SYNOPSIS: Profile of right-wing extremist Tom Delay, the Majority leader of the House of Repesentatives and the most powerful man in Congress, who wants to reshape the United States in his own worldview
Last year I tried to illustrate just how far to the right America's ruling party has moved by quoting some of Representative Tom DeLay's past remarks. I got some puzzling responses. "Who cares what some crazy guy in Congress says?" wrote one liberal economist, chiding me for being alarmist.
Some crazy guy? Public images are funny things. Newt Gingrich became a famous symbol of Republican radicalism. By contrast, most people know little about Mr. DeLay, the House majority leader. Yet Mr. DeLay is more radical — and more powerful — than Mr. Gingrich ever was.
Maybe Mr. DeLay's public profile will be raised by his success yesterday in sabotaging tax credits for 12 million children. Those tax credits would cost only $3.5 billion. But Mr. DeLay has embedded the credits in an $82 billion tax cut package. That is, he wants to extort $22 in tax cuts (in the face of record budget deficits) for every dollar given to poor children.
But the really important stories about Mr. DeLay, a central figure in the impeachment of Bill Clinton, involve his continuing drive to give his party a permanent lock on power.
Consider the case of Westar Energy, whose chief executive was indicted for fraud. The subsequent investigation turned up e-mail in which executives described being solicited by Republican politicians for donations to groups linked to Mr. DeLay, in return for a legislative "seat at the table." The provision Westar wanted was duly inserted into an energy bill. (Republican leaders deny that there was any quid pro quo.)
There's every reason to believe that the Westar case is unusual only in the fact that the transaction came to light. Under Mr. DeLay's leadership, Republicans have established a huge fund-raising advantage, based not just on promises — special interests have always been able to buy favorable policies, but never so brazenly — but also on threats. Mr. DeLay pioneered the "K Street strategy," which — in a radical break with tradition — punishes lobbying firms that try to maintain good relations with both parties.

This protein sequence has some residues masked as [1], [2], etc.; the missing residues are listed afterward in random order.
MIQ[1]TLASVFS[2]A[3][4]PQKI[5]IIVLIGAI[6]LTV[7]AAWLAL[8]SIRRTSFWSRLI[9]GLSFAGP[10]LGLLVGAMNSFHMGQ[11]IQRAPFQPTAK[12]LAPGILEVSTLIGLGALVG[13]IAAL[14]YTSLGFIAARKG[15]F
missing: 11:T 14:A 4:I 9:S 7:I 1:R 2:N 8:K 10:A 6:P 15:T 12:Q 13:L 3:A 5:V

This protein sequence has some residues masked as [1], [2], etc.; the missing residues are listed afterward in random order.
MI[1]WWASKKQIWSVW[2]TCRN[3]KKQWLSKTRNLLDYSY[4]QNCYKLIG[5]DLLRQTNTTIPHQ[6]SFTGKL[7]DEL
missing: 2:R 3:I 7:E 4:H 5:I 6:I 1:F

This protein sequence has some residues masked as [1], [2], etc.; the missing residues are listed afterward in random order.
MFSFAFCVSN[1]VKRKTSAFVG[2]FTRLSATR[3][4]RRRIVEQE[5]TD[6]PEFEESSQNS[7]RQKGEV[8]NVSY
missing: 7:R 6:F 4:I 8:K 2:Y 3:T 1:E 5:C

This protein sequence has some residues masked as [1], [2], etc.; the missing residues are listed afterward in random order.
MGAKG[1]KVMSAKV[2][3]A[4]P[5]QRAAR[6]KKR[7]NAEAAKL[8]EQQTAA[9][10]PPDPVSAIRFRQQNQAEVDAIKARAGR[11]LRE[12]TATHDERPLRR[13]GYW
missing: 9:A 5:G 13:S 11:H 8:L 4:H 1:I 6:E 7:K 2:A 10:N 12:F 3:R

Then there's the Texas redistricting story.
Normally states redraw Congressional districts once a decade: Texas redistricted after the 2000 census. But under Mr. DeLay's leadership, Texas Republicans are trying to increase their advantage in seats with a second redistricting. This in itself is an unprecedented power grab.
But it gets worse. Texas Democrats responded with a parliamentary maneuver, walking out to deprive the state Legislature of a quorum. In response, hundreds of state law enforcement officers were diverted from crime-fighting to search for the missing Democrats — assisted, yes, by the Department of Homeland Security.
A telling anecdote: When an employee tried to stop Mr. DeLay from smoking a cigar on government property, the majority leader shouted, "I am the federal government." Not quite, not yet, but he's getting there.
So what will Mr. DeLay and his associates do with their lock on power, once it is firmly established? They will push through a radical right-wing agenda. For example, expect to see much less environmental protection: Mr. DeLay has described the Environmental Protection Agency as "the Gestapo."
Above all, expect to see the wall between church and state come tumbling down. Mr. DeLay has said that he went into politics to promote a "biblical worldview," and that he pursued President Clinton because he didn't share that view. Where would this worldview be put into effect? How about the schools: after the Columbine school shootings, Mr. DeLay called a press conference in which he attributed the tragedy to the fact that students are taught the theory of evolution.
There's no point in getting mad at Mr. DeLay and his clique: they are what they are. I do, however, get angry at moderates, liberals and traditional conservatives who avert their eyes, pretending that current disputes are just politics as usual. They aren't — what we're looking at here is a radical power play, which if it succeeds will transform our country. Yet it's considered uncool to point that out.
Many of those who minimize the threat the radical right now poses to America as we know it would hate to live in the country Mr. DeLay wants to create. Yet by playing down the seriousness of the challenge, they help bring his vision closer to reality.
Originally published in The New York Times, 6.13.03